Offices outside of Silicon Valley are making their offices
more employee friendly with recreational space, free food and other perks. The offices of Alterra LLC house an
NCAA-regulation-size basketball court, a TruGolf simulator and a 90-inch
television permanently tuned to ESPN. Food trucks come monthly to treat the
staff to lunch, and fridges stocked with free bottles of Propel water dot the
office. Alterra doesn’t make software, computer chips or driverless cars. The
Provo, Utah, company sells pest-control services. But its managers want
employees to feel as cosseted as any in Silicon Valley.
As companies try to put themselves on a path to faster
growth, some are mimicking the workplace practices—and lavish perks—at
technology behemoths like Google Inc. and Facebook Inc. In
industries as varied as insurance, electrical contracting and auto loans,
managers are spending millions on office upgrades and amenities like free food
and comped vacations, claiming that such trappings elevate jobs in unglamorous
sectors, helping to recruit employees and to convince high performers to stay.
More than 11% of waste-management companies provide free
snacks and drinks for employees, according to 2013 data from the Society for
Human Resource Management, and 16% of insurance companies offer dry-cleaning
services. Employers have begun paying more attention to their workplaces over
the past two years, says John Bremen, a managing director with
human-resources consulting firm Towers Watson. He has seen squash courts and
lap pools at some companies, and at one bank, rest areas for employees complete
with sofas and soothing music—something that wouldn’t have occurred a decade
Alterra Chief Executive David Royce says the writings
of Zappos.com Inc. CEO Tony Hsieh prompted his focus on employee
happiness, which Mr. Hsieh claims breeds corporate success. Mr. Royce later
spent hours scrolling through photos of tech-company offices online, concluding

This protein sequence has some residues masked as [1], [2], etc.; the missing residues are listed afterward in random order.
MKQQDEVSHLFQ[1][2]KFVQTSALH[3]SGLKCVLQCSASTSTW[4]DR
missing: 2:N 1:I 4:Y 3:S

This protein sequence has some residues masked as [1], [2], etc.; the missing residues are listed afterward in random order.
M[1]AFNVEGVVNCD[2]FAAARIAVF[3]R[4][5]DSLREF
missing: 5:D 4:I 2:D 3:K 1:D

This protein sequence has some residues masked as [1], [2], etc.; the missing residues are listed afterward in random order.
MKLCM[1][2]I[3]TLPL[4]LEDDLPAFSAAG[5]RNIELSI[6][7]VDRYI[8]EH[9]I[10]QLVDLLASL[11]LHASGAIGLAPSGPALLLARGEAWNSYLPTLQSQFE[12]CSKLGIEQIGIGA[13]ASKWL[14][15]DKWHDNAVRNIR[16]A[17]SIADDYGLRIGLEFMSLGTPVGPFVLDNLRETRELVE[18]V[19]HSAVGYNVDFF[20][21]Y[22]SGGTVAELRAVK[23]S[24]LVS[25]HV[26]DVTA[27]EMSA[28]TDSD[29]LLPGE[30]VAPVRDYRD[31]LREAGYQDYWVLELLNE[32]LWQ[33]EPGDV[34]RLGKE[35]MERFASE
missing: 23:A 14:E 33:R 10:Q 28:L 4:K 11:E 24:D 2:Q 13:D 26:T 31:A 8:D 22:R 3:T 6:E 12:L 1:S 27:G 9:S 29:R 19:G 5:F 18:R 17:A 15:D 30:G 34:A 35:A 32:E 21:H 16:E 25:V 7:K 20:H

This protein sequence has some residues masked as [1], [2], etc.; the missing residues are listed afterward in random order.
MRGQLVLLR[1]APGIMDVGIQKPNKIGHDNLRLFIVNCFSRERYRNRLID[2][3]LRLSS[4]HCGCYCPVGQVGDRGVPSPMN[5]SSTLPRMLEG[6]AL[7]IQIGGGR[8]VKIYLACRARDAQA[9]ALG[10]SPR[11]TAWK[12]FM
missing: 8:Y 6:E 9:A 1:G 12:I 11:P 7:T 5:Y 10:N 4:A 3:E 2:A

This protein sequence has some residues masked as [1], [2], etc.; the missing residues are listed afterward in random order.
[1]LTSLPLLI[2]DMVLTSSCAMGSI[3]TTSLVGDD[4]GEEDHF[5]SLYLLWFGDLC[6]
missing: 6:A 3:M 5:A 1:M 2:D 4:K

“it’s not fair that they have all the fun.”
Tech giants have long used whimsical workspaces and generous
perks to impress recruits and set themselves apart from typical corporate
offices. Workplace designers like Primo Orpilla, whose design firm Studio O+A
has created offices for Uber Technologies Inc. and Yelp Inc., say they are
hearing from finance and contracting firms looking for similarly eye-catching
amenities—even as some Silicon Valley companies play down the wacky touches.
Scott Lesizza, a founding principal of WorkWell
Partners, which sells office furnishings, says about half the clients he meets
cite Google as a model for their workplaces. But those ambitions ebb once he
lays out the costs. For example, clients love a fake bookshelf that opens to
reveal a private room—a setup found in Google’s Manhattan offices—until they
learn such furnishings can cost around $40,000, he says.
Asher Raphael says Power Home Remodeling Group LLC had
a few cubicles and a vending machine when he began working there in 2003. The
home-improvement contractor’s leaders say they are now pushing to take the
business from “good to great”—quoting the title of Jim Collins’s
best-selling business book—and the firm spends upward of $4 million each year
on employee perks. That money pays for things like an annual trip for all 1,550
employees and their guests to a Cancún resort, with performances by acts like
Snoop Dogg, as well as a plant-covered “living wall” being installed in its
Chester, Pa., office.
Stronger candidates are applying for jobs, according to Mr.
Raphael, and employee retention has improved by 43% in the past three years. In
2012, the company offered a position to 29% of applicants; today only 14% get
offers, and more candidates accept offers, too. Hiring via employee referrals
has also risen—70% of this year’s hires will come on board that way, according
to the company—a sign that employees like the workplace enough to recommend it
to others. And employees work longer hours now, too.
Other companies accept their limits. The first year that
Kansas City, Mo., engineering, construction and consulting firm Burns &
McDonnell was on Fortune’s 100 Best Companies to Work For list, CEO Greg
Graves told two deputies to find out which company was No. 1 and how his
firm could beat it. They informed him that the top spot was held by Google,
which offered nap pods, free food and pet care.
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